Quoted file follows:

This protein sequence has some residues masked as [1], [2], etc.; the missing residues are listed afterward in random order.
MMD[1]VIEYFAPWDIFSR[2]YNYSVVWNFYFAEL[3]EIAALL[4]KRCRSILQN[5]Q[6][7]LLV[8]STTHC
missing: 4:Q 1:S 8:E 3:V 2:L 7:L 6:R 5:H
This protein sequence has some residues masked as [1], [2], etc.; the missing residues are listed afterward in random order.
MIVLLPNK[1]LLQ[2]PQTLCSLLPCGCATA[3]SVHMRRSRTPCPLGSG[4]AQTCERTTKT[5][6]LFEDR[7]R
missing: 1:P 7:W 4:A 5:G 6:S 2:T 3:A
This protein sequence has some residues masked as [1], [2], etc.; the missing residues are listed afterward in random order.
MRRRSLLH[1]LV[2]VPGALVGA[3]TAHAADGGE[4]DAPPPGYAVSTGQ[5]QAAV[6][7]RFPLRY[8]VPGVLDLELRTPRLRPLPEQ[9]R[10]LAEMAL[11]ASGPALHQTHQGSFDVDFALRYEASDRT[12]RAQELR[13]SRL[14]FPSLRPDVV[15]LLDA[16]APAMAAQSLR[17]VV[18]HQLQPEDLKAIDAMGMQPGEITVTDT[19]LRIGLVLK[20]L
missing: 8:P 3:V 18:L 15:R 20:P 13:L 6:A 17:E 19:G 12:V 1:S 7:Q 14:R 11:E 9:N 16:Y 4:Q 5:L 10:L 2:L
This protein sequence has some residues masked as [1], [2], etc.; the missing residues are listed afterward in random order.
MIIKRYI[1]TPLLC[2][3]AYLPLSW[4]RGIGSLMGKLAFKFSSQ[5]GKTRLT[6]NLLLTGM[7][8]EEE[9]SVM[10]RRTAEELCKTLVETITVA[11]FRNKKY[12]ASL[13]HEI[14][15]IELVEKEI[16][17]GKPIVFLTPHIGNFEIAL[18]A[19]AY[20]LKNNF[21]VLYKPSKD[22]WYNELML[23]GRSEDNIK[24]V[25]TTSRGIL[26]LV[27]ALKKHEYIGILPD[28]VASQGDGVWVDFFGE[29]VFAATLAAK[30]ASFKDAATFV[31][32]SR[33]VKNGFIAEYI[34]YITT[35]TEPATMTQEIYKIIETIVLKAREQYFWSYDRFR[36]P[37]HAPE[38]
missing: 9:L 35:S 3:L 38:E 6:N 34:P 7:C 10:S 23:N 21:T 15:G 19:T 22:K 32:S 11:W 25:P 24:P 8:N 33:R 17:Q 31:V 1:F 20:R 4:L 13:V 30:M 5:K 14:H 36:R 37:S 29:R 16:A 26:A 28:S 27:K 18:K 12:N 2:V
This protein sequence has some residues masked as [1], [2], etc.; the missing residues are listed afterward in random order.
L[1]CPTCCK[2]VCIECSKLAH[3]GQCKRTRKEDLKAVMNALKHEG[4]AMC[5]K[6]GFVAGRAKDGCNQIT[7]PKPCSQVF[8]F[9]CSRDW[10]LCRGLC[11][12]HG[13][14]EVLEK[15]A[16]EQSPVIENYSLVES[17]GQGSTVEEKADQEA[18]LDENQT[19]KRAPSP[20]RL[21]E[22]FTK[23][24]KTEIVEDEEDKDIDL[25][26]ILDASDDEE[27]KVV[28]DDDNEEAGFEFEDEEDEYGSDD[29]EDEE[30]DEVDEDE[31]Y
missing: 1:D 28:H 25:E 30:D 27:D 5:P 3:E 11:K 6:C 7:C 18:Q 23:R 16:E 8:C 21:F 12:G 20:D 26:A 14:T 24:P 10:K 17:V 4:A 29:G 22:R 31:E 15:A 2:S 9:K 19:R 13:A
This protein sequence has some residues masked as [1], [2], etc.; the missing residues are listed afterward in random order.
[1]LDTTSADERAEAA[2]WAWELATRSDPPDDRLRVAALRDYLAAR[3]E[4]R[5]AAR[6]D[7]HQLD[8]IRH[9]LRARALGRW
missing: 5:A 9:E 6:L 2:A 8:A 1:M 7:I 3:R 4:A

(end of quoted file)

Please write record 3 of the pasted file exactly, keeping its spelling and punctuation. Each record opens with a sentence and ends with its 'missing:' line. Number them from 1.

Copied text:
This protein sequence has some residues masked as [1], [2], etc.; the missing residues are listed afterward in random order.
MRRRSLLH[1]LV[2]VPGALVGA[3]TAHAADGGE[4]DAPPPGYAVSTGQ[5]QAAV[6][7]RFPLRY[8]VPGVLDLELRTPRLRPLPEQ[9]R[10]LAEMAL[11]ASGPALHQTHQGSFDVDFALRYEASDRT[12]RAQELR[13]SRL[14]FPSLRPDVV[15]LLDA[16]APAMAAQSLR[17]VV[18]HQLQPEDLKAIDAMGMQPGEITVTDT[19]LRIGLVLK[20]L
missing: 8:P 3:V 18:L 15:R 20:P 13:L 6:A 17:E 19:G 12:V 1:S 7:Q 14:R 11:E 9:N 16:Y 4:Q 5:L 10:L 2:L